Originally published 04/17/2013
F-35B dropping a bomb during testing in 2012. Photo credit: U.S. Air Force.According to a report just released by the highly-respected Stockholm International Peace Research Institute (SIPRI), world military expenditures in 2012 totaled $1.75 trillion. The report revealed that, as in recent decades, the world’s biggest military spender by far was the U.S. government, whose expenditures for war and preparations for war amounted to $682 billion -- 39 percent of the global total. The United States spent more than four times as much on the military as China (the number two big spender) and more than seven times as much as Russia (which ranked third). Although the military expenditures of the United States dipped a bit in 2012, largely thanks to the withdrawal of U.S. troops from Afghanistan, they remained 69 percent higher than in 2001.
Originally published 04/02/2013
Dilip Hiro, a TomDispatch regular, is the author of 33 books, the most recent being Apocalyptic Realm: Jihadists in South Asia (Yale University Press, New Haven and London).Washington has vociferously denounced Afghan corruption as a major obstacle to the U.S. mission in Afghanistan. This has been widely reported. Only one crucial element is missing from this routine censure: a credible explanation of why American nation-building failed there. No wonder. To do so, the U.S. would have to denounce itself.Corruption in Afghanistan today is acute and permeates all sectors of society. In recent years, anecdotal evidence on the subject has been superseded by the studies of researchers, surveys by NGOs, and periodic reports by the United Nations Office on Drugs and Crime (UNODC). There is also the Corruption Perceptions Index of the Berlin-based Transparency International (TI). Last year, it bracketed Afghanistan with two other countries as the most corrupt on Earth.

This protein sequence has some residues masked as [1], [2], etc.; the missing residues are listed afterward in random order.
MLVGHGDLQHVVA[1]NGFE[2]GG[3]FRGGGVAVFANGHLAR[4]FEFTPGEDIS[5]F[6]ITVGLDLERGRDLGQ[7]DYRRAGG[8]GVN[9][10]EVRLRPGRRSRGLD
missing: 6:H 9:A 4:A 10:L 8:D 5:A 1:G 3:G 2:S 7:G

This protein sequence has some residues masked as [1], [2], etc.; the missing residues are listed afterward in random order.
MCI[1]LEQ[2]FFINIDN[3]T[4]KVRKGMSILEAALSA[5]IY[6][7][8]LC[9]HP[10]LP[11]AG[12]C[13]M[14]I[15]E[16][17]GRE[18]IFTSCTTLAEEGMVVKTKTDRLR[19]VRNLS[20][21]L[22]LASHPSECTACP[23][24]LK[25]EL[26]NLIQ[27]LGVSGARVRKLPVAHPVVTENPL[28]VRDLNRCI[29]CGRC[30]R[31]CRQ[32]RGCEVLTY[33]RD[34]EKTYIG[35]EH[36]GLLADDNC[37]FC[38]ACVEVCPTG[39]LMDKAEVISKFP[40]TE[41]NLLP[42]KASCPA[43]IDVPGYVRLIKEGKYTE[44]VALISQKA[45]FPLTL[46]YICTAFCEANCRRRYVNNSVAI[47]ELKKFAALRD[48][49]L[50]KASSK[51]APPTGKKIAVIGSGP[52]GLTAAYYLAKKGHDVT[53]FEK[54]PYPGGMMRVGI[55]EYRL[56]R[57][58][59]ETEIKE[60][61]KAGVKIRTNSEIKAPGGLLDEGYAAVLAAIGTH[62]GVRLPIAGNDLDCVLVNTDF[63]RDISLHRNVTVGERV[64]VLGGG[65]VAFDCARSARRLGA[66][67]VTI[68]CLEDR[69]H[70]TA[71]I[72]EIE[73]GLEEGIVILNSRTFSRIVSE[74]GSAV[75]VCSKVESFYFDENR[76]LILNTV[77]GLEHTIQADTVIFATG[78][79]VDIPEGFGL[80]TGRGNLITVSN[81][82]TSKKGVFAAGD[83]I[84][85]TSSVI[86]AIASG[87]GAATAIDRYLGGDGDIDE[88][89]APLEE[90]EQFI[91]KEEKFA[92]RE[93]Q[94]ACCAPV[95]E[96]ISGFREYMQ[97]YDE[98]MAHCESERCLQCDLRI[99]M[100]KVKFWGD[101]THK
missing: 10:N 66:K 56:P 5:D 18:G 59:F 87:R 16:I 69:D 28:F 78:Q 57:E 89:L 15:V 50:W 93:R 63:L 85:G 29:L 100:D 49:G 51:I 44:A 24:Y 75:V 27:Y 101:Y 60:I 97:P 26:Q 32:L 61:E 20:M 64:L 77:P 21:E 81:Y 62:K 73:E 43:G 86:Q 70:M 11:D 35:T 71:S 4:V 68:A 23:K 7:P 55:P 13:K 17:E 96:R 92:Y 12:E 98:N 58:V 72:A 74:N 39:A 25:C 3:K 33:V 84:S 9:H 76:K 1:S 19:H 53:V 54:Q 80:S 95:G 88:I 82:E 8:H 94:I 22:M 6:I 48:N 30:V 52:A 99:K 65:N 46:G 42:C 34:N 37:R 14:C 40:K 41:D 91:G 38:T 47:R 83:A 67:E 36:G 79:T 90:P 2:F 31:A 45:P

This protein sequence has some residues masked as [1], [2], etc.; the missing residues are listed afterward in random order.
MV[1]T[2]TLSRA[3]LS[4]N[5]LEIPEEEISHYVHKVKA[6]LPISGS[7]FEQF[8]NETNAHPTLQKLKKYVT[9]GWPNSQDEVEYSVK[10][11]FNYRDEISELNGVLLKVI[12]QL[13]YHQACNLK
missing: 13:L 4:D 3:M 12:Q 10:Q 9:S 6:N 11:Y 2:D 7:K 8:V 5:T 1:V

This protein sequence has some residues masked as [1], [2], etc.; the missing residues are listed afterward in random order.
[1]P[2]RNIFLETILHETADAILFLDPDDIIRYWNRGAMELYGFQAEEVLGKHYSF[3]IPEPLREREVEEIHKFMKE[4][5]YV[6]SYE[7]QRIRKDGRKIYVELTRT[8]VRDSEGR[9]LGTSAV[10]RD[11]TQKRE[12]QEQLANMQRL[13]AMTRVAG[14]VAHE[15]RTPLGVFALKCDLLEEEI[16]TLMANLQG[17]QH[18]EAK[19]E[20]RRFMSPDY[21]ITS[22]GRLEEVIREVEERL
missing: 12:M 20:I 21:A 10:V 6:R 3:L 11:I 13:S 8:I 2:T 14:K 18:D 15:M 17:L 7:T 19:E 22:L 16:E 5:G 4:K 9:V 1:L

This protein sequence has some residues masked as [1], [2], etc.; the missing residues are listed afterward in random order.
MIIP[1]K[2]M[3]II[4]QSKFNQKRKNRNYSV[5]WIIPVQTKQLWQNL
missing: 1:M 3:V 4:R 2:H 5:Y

Originally published 03/11/2013
Lockheed C-130E Hercules. Credit: Wiki Commons.Originally posted on TomDispatch.com When I was a kid obsessed with military aircraft, I loved Chicago's O'Hare airport. If I was lucky and scored a window seat, I might get to see a line of C-130 Hercules transport planes parked on the tarmac in front of the 928th Airlift Wing's hangars. For a precious moment on takeoff or landing, I would have a chance to stare at those giant gray beasts with their snub noses and huge propellersuntil they passed from sight.
Originally published 02/14/2013
Jonathan Zimmerman is Professor of Education and History and Director of the History of Education Program, Steinhardt School of Culture, Education, and Human Development.Now that women can assume combat roles in the military, I've got a question for you: Whose daughters will do the combatting?Not mine. And not yours, either, if they live in a leafy, upper-middle-class suburb like the one where my two girls have grown up.That's because the military draws overwhelmingly from the middle and lower-middle classes of our society. And that's what most of our news coverage has ignored, in the rush to congratulate the Pentagon for removing the ban on women in combat.Let's be clear: the Pentagon should be congratulated. Thousands of female medics, drivers, and other servicewomen have already seen battle overseas. But they have often been blocked from key promotions because they lacked official "combat" designations....
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